“Women had been eager participants in the early days of flying, when things were disorganized and open to all comers. But any hopes they had for gaining a foothold in commercial aviation were dashed when the Commerce Department, under pressure from underemployed male pilots, exiled women from the field by prohibiting them from flying planes carrying passengers in bad weather. Instead they got the role of hostess.”
exert from When Everything Changed: The Amazing Journey of American Women from 1960 to the Present by New York Times editor Gail Collins, 2009 p.19
First Stewardess Was Actually a Pilot!
In 1930 Ellen Church, who was a registered nurse as well as a licensed pilot, attempted to be hired as a pilot for Boeing Air Transport. Church was told the idea was “impossible and ludicrous”. Her next approach was to appeal to the male chauvinism of airline executives. To help women find work in the skies, as she herself hoped to do. Church pitched the idea to Boeing Air Lines (which later became United Airlines) that nurses be hired to perform some of the tasks then handled by co-pilots, like hauling luggage and handing out lunches, as well as to help put the public at ease about the dangers of flying on the clunky, crash-prone early passenger planes. Boeing agreed to hire eight women, conditionally, for a three-month experiment. Church was to recruit seven other nurses for the experiment. On her first flight as a “Sky Girl”, Church worked on a Boeing 80A for a 20-hour flight from Oakland/San Francisco to Chicago with 13 stops and 14 passengers! “Sky Girl” was the early designation used by Boeing Air Transport.
An article in 2015 Time magazine by Jennifer Latson, reported that Church said, ““Don’t you think that it would be good psychology to have women up in the air? How is a man going to say he is afraid to fly when a woman is working on the plane?”
Time continued, “Stewardesses cleaned the cabin, helped fuel the planes and bolted down the seats before takeoff. And while they normally drew on their medical training only minimally, in assisting airsick and panicked passengers, they occasionally played the part of first responders in an emergency….”
Learn more about the life of Ellen Church: https://patrickmurfin.blogspot.com/2019/09/ellen-churchnurse-flyer-first.html
I grew up reading Nancy Drew novels and certainly as a girl had enjoyed Silver Wings for Vicki. I lived in an airline town! Miami Springs, a western suburb of Greater Miami, was adjacent to Miami International Airport. The roar of early morning takeoff sounds began my morning. As a teen in the 1950s, the career paths for girls were limited and uninspiring: teacher, nurse or secretary. In Silver Wings for Vicki, I read about “earning our wings”, meeting interesting people and traveling the world–all for a salary! As Gail Collins wrote, ” In the real world, the job was a lot more mundane, but it was virtually the only one a young woman could choose that offered the chance to travel.”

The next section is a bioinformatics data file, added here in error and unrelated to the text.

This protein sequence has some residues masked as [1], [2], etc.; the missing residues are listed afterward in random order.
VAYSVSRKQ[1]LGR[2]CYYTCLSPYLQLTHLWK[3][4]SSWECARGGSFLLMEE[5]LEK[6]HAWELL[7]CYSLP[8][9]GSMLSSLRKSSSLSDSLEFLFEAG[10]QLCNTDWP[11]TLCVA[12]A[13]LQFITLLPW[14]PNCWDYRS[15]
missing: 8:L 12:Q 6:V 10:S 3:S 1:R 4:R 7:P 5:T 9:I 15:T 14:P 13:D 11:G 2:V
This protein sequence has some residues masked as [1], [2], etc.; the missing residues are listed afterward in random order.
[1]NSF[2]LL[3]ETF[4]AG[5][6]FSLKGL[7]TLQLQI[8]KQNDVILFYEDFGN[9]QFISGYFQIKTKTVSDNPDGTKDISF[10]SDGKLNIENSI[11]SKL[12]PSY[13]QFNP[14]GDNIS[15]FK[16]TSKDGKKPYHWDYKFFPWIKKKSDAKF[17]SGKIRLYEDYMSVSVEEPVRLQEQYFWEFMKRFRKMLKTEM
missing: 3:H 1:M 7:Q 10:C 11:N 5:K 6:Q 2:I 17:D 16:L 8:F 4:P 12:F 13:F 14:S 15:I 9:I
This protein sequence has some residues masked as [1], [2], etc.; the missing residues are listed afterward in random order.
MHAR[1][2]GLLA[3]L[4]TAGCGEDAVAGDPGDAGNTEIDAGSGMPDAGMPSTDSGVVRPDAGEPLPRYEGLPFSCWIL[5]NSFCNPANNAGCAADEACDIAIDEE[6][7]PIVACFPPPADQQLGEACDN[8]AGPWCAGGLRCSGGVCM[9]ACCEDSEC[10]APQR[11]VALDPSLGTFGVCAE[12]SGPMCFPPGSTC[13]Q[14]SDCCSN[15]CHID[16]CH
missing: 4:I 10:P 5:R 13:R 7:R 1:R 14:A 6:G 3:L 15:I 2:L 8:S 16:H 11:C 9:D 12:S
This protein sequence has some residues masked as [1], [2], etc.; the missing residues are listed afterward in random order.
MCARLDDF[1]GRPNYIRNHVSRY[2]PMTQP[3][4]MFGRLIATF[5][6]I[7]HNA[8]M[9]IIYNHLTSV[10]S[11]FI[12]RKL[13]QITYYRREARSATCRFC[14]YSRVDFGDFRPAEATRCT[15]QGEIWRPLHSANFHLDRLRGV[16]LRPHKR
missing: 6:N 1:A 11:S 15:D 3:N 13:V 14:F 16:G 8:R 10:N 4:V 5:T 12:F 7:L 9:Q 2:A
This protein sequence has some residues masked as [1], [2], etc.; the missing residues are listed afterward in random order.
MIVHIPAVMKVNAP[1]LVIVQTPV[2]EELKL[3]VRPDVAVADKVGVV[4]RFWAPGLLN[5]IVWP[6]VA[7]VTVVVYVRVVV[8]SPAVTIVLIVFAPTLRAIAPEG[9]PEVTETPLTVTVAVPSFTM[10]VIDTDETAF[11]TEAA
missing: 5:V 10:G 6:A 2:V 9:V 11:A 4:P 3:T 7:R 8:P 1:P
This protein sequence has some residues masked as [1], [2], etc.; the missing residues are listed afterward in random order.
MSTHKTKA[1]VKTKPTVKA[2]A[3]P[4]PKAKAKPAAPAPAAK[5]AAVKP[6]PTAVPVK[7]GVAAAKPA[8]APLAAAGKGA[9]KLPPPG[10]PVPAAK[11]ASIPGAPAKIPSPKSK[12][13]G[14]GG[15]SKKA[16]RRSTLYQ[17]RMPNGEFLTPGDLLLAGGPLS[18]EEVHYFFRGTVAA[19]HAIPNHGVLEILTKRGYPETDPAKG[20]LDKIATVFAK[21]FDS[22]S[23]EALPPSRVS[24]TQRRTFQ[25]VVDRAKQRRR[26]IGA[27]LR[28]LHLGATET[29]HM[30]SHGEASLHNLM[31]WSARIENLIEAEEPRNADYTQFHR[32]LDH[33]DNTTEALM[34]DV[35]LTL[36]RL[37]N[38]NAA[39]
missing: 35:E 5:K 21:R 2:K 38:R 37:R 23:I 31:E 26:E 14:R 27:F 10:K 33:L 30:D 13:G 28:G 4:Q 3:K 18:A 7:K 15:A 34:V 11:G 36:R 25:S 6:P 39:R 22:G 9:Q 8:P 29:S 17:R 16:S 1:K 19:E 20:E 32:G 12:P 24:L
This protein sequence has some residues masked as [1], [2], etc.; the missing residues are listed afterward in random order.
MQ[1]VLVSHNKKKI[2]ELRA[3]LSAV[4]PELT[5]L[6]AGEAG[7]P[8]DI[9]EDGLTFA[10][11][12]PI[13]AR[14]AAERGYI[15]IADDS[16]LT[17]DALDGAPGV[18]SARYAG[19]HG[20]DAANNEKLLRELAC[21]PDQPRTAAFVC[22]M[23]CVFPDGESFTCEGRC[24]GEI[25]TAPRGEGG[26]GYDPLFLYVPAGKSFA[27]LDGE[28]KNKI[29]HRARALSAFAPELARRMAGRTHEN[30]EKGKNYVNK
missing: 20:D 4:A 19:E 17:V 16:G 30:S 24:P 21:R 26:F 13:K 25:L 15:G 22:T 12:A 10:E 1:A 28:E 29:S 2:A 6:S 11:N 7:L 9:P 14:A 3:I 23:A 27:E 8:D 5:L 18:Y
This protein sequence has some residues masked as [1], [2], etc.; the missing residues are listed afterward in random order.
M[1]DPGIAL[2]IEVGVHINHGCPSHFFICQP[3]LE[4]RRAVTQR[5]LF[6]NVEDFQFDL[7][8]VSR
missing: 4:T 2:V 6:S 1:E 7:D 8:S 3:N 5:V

These were the images I carried of air hostesses in my mind! This 1958 cover photo (when I was 13) of smiling, confident women held my attention. And I liked those smart, tailored uniforms! Yes, the pay was low, but if you had a uniform, you would not have to buy clothes for work. (Later I was to learn that the airlines required us to pay them for the uniforms.)
Remember in the 1950s newspapers were a major resource for job seekers and for employers. Remember, too, that in 1968 when I saw the ad for air hostess in the Miami Herald that ad was in a column labeled “Help Wanted-Female”. Court orders had outlawed employment ads to specify a preferred race of applicants, but sex-segregated ads where legal.
In my online research for this post, I realized that Hollywood started immediately to capitalize on the image of young women working on the flying machines! Ellen Church and the other nurses she recruited began flying in May of 1930. This Air Hostess film reached the public in 1933!
1938 TWA flight attendant uniforms were designed by Chief Hostess Gladys Entriken. Pictured here are the summer uniforms. Working in a white suit doing all the tasks mentioned earlier seems impossible!
However, the visuals are appealing. This was all part of luring folks onboard, that is, selling seats on the early unpressurized planes.